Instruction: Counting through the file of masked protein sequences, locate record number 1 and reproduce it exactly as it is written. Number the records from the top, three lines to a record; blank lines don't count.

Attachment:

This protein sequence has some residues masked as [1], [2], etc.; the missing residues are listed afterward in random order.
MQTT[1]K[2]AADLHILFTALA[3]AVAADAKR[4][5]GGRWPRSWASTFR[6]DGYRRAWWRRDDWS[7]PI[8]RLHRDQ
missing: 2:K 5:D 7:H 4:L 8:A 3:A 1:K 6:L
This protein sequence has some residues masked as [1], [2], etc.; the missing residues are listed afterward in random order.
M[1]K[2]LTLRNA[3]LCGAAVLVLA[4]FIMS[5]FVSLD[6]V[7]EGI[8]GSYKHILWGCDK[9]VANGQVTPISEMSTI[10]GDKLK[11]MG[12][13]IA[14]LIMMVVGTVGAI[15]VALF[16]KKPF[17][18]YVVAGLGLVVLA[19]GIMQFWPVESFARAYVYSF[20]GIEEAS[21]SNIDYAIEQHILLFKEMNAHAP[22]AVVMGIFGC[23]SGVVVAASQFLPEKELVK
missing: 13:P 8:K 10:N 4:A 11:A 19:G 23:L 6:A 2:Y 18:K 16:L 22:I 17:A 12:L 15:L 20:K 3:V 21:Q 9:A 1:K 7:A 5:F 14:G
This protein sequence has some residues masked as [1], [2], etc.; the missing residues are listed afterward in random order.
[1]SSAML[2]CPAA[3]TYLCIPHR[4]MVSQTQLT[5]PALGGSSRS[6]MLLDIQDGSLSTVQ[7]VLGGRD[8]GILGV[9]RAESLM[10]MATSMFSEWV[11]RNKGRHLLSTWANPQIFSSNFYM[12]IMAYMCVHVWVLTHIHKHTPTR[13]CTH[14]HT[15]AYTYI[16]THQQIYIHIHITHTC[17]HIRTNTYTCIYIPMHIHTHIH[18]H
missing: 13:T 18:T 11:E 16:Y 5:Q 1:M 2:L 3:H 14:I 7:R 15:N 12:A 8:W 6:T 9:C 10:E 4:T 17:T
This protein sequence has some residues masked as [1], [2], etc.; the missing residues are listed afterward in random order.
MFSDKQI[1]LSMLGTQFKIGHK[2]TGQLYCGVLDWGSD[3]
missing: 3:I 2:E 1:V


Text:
This protein sequence has some residues masked as [1], [2], etc.; the missing residues are listed afterward in random order.
MQTT[1]K[2]AADLHILFTALA[3]AVAADAKR[4][5]GGRWPRSWASTFR[6]DGYRRAWWRRDDWS[7]PI[8]RLHRDQ
missing: 2:K 5:D 7:H 4:L 8:A 3:A 1:K 6:L